Red-braising is one of the oldest cooking techniques in the world. Originally thought to have originated in Shanghai, red-braising is a slow-cooking technique with red chili bean paste, Sichuan peppers and soy sauce. The resulting stew has deep flavors, very pungent and a beautiful deep red color. The slow-cooking concentrates the flavor and the lets them integrate slowly resulting in a wonderful stew.
This stew is no exception. Slowly simmered for almost 2 1/2 hours, the stew is a beautiful color, the meat is fork tender and the flavors deep and satisfying. I used mutton because of the absence of beef in India, and thought that the stew was excellent with the deeply flavored meat. The tender daikon radish adds a contrasting soft bite and nuances to the broth. This is a stew that I can have tons of, lip burning, palate numbing, but so good!
This wonderful bible on Sichuan cooking is a must have on every bookshelf. The recipes range from the simple to the more complex and involved. This is a book I am slowly getting into, lots of unique and fun recipes to try.
For more recipes from this cookbook click here.
2 lb boneless mutton or beef
6 cups water
2 tablespoons oil
Chinese cooking wine or Mirin
3 tablespoons oil
1 tablespoon ginger paste
1 Chinese black cardamom or 3 large Indian cardamom
2 tablespoons Sichuan peppercorns
1 segment star anise
4 tablespoons chili bean paste (available on Amazon)
5 cups water or chicken stock
Salt, to taste
1 teaspoon dark soy sauce
4-5 scallion whites, kept in 2-3 inch lengths
1 medium daikon radish (mooli) peeled and cut into bite sized pieces
Cilantro to garnish
Heat the 6 cups water in a small pot till boiling vigorously. Add the meat and keep on high flame till the liquid boils vigorously again. Turn off. Scoop off the scum and wash the meat out in cold water. This step essentially gets rid of the blood of the meat which preserves the red color of the stew.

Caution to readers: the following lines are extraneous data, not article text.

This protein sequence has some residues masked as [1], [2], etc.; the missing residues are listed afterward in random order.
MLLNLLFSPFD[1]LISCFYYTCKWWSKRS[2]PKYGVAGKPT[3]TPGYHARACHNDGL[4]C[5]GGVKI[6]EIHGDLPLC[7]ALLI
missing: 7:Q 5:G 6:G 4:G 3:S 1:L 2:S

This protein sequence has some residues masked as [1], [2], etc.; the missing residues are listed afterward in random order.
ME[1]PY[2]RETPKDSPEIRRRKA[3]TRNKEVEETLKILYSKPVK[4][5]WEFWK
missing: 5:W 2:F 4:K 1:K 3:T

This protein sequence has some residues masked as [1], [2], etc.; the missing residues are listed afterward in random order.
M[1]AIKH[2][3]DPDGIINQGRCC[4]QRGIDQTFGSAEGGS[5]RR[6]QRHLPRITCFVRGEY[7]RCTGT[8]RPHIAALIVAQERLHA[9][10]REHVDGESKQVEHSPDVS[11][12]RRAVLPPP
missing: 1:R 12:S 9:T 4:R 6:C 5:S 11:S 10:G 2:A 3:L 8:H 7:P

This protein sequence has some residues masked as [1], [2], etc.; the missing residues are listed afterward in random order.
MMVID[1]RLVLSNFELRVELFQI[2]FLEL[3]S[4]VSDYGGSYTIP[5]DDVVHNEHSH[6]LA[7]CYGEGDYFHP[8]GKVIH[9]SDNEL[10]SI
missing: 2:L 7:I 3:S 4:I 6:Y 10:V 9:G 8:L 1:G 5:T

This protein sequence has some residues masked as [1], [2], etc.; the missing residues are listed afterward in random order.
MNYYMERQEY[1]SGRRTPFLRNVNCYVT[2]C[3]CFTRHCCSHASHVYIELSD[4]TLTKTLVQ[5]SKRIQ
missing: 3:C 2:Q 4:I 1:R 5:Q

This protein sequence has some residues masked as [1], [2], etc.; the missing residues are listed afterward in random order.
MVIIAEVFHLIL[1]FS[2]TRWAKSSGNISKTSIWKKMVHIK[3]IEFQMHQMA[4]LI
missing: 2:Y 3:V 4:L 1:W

Cool the meat and allow to dry for 10 minutes. Heat the oil in a wide frying pan on high and add 1/2 the meat. Sauté on high heat till all sides of the meat are browned. You want to seal the meat properly to hold the juices. Do not overcrowd the meat as it will start to stew and will not fry and brown. When all the meat is fried, combine them in the frying pan, it does not matter at this stage if it is crowded, an add the wine. Cook till the wine evaporates completely. Remove and set aside to cool, be sure to collect all the sauce if any.
Add the 3 tablespoons of oil to a pot and add the ginger, black cardamom, Sichuan peppercorns, star anise and chili bean paste and sauté on medium heat till the paste has fried, the oil is a deep red color and smells very aromatic. Add the stock and bring to a boil. Add the meat and bring to a simmer. Add the soy sauce, scallions salt (remember the soy and chili sauce have lots of salt too) and simmer gently for 1.5 hours. Test the meat and make sure it is very tender, if not simmer for another 30 minutes.
When the meat is tender, add the daikon and simmer for 10 minutes. take off the heat. At this stage you can take out the scallions and whole spices, but I leave them in.
To serve, heat the stew till boiling, serve in a deep bowl topped with the cilantro garnish.